Web (novel)

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Web
Web by John Wyndham.jpg
First edition hardback cover
AuthorJohn Wyndham
CountryUnited Kingdom
LanguageEnglish
GenreScience fiction
PublisherMichael Joseph
Publication date
April 1979
Media typePrint (Hardback)
Pages187
ISBN0-7181-1797-2
OCLC5707592
823/.9/12
LC ClassPZ3.H2422 We 1979 PR6045.Y64

Web is a science fiction novel by the English writer John Wyndham. The novel was published by the estate of John Wyndham in 1979, ten years after his death.[1]

Plot summary[edit]

The events depicted in Web are written from the viewpoint of Arnold Delgrange, a man whose wife and daughter were recently killed in a motor collision. They revolve around a failed attempt to establish a utopian colony on the fictional island Tanakuatua in the Pacific Ocean, far from civilisation.

After a slow start setting the scene with the mysterious "Project" being financed by the wealthy and eccentric Lord Foxfield, the island is purchased and a team of volunteers sets out by steamer for the island. A summarised back-story provides commentary on the colonising powers' impact on the native population during the 19th and 20th centuries.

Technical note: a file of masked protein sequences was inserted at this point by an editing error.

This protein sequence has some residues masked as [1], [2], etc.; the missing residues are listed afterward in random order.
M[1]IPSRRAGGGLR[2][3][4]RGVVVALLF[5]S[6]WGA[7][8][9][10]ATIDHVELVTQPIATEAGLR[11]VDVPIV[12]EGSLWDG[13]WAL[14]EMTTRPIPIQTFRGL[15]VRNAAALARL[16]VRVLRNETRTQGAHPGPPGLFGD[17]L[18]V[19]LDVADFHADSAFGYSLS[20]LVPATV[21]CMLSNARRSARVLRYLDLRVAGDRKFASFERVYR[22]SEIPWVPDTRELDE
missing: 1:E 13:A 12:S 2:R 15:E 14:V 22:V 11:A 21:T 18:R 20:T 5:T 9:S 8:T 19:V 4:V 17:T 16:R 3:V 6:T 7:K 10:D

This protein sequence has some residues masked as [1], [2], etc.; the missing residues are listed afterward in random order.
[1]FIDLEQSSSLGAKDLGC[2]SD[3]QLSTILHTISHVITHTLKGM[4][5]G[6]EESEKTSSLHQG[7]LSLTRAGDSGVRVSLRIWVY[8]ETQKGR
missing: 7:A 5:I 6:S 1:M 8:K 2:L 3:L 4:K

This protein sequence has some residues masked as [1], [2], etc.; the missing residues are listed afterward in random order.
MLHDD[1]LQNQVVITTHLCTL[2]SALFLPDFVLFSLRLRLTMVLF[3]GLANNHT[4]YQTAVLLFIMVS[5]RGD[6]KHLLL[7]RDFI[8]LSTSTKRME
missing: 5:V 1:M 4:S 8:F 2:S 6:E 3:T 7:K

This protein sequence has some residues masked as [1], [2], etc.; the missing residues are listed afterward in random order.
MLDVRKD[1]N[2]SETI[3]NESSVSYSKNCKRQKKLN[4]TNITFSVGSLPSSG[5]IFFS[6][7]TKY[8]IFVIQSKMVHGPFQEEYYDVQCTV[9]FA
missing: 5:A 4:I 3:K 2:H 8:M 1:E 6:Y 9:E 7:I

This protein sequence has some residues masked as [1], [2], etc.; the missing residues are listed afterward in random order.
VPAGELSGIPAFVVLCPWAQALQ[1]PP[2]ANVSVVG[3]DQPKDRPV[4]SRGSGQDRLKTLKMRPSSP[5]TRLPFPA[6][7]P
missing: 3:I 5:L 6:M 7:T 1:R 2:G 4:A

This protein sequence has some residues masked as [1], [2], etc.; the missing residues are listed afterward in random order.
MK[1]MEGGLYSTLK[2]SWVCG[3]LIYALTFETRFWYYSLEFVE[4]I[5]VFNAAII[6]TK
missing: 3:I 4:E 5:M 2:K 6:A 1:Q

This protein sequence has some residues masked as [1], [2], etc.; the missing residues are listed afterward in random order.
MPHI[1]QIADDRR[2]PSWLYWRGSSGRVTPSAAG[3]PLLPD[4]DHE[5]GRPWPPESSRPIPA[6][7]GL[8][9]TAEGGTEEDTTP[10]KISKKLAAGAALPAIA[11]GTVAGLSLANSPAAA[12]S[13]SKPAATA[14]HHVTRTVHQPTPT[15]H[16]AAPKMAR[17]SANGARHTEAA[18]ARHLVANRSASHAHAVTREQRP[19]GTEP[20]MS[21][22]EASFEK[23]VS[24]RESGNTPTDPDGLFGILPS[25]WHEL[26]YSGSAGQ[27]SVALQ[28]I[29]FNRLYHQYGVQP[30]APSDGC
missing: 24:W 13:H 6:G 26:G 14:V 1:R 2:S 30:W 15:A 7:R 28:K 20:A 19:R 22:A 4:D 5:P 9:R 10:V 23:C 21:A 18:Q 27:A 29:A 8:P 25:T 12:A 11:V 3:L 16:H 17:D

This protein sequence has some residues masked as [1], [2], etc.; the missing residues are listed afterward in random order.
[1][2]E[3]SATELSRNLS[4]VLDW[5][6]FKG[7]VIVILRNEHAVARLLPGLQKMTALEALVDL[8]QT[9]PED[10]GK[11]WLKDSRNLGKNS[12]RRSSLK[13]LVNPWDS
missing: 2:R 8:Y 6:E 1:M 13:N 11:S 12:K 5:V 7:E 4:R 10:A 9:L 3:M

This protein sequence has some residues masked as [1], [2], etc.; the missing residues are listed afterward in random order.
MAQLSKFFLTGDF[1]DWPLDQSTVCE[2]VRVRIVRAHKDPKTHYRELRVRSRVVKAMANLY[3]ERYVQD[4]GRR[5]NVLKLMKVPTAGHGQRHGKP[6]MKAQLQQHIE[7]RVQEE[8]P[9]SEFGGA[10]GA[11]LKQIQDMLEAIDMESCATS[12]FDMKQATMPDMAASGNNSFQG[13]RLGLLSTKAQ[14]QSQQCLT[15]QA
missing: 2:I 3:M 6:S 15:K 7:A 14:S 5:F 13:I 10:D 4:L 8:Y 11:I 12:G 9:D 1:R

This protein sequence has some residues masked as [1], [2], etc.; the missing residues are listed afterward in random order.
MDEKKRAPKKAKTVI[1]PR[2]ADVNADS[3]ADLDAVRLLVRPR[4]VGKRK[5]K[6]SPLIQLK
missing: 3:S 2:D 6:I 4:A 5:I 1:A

Tanakuatua is now uninhabited by humans, as its native inhabitants were evacuated from the island due to British nuclear testing and were relocated. However a small group of natives refused the evacuation order and placed a curse on any people who returned to the island. When Delgrange and his fellow pioneers reach the island they are irritated and frustrated by a bizarre ceremony that their native porters conduct before proceeding with the unloading of their supplies from the steamer which brought them. As the steamer departs and disappears over the horizon, due to return in six months, a sense of their solitude descends. They compose messages to their friends and family to be transmitted by radio, but the radio operator returns looking agitated. When Delgrange follows him to investigate, they find that the transmitter has been crushed beneath a heavy packing case. Clearly they are not alone on the island after all, and from this point on the sense of brooding menace steadily intensifies.

Eventually they discover that the island has been overrun by spiders that hunt in packs.

References[edit]

  1. ^ Parrinder, Patrick (1999). Learning from Other Worlds: Estrangement, Cognition and the Politics of Science Fiction. Liverpool University Press. p. 167. ISBN 978-0-85323-584-2. Retrieved December 23, 2010.